Terms and Conditions

Thankfully, Judy Russell recently provided a great overview and digestion of Living DNA’s terms and conditions. Please read Judy’s First look: Living DNA terms of use.

Vendors can and do modify their terms and conditions, so always read what any vendor provides, including any fine print.

LivingDNA’s Claims

The page that greets customers provides the following verbiage.

LivingDNA claims twice the detail of other ancestry tests. Detail, which means reference populations and regions in this case, does not necessarily equate to accuracy, but we’ll see how they fare in that department.

LivingDNA is the only company, to date, that offers ethnicity breakdown by regions within the British Isles, based on the POBI (People of the British Isles) project results funded by the Wellcome Trust.

Living DNA claims to have a 3-in-1 ancestry test, meaning ethnicity, mitochondrial and Y DNA, which isn’t exactly true, but it’s not entirely false either. It’s a matter of perception.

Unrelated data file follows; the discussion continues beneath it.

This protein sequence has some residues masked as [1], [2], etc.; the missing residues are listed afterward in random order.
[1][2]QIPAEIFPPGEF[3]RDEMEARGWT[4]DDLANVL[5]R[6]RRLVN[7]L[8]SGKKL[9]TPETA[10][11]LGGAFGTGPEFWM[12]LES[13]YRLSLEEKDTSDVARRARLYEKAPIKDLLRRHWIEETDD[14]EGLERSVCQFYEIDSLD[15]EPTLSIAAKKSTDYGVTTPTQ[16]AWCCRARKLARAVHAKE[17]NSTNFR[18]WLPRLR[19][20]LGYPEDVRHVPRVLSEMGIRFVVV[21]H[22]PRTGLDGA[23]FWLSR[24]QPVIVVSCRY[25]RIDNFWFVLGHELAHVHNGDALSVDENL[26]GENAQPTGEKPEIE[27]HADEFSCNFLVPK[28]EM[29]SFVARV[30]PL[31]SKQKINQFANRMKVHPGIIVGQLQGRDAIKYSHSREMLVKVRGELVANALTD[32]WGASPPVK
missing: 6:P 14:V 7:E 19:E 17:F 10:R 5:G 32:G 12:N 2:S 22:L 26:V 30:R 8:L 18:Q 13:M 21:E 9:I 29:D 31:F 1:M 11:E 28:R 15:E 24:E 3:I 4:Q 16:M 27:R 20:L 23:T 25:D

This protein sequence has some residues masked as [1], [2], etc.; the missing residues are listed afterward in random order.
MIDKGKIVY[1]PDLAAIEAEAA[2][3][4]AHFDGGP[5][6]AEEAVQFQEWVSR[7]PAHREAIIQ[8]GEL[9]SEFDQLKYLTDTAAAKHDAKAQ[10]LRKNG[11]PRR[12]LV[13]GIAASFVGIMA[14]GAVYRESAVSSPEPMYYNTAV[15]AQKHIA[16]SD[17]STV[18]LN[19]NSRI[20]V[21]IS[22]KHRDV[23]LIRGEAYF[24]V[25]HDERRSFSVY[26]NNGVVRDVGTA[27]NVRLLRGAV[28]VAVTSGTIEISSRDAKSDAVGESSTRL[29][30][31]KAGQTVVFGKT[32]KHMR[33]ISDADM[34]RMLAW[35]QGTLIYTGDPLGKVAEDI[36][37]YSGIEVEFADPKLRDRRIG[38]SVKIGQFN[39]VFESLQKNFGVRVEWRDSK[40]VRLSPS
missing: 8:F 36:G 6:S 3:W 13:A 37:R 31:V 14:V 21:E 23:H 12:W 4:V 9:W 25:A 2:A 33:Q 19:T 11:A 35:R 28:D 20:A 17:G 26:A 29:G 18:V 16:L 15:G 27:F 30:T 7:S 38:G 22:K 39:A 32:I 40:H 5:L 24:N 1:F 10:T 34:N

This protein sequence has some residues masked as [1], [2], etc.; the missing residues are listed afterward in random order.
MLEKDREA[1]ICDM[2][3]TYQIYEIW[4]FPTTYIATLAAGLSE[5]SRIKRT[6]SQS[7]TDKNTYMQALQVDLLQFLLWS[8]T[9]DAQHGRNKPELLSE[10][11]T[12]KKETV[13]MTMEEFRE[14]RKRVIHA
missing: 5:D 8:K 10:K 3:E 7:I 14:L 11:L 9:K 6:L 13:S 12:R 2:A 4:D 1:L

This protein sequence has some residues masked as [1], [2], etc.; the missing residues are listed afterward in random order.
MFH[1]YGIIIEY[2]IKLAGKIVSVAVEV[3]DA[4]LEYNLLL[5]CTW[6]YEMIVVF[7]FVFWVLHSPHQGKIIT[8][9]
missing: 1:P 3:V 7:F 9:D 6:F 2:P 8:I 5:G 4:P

LivingDNA is a scan test that scans specified locations in your genome. Haplogroups, both Y and mitochondrial, are defined by specific locations that carry mutations. LivingDNA scans for Y and mitochondrial haplogroup mutations at some level, but they do not offer anything more for Y and mitochondrial DNA than the haplogroup designation. In other words, no detail and no matching. The LivingDNA results are in the same ballpark as 23andMe or the Genographic project, but much less detailed than Family Tree DNA. Ancestry doesn’t offer any Y or mtDNA results, haplogroup or otherwise. To see a detailed comparison of Y and mtDNA testing and who provides what, please refer to Which DNA Test is Best?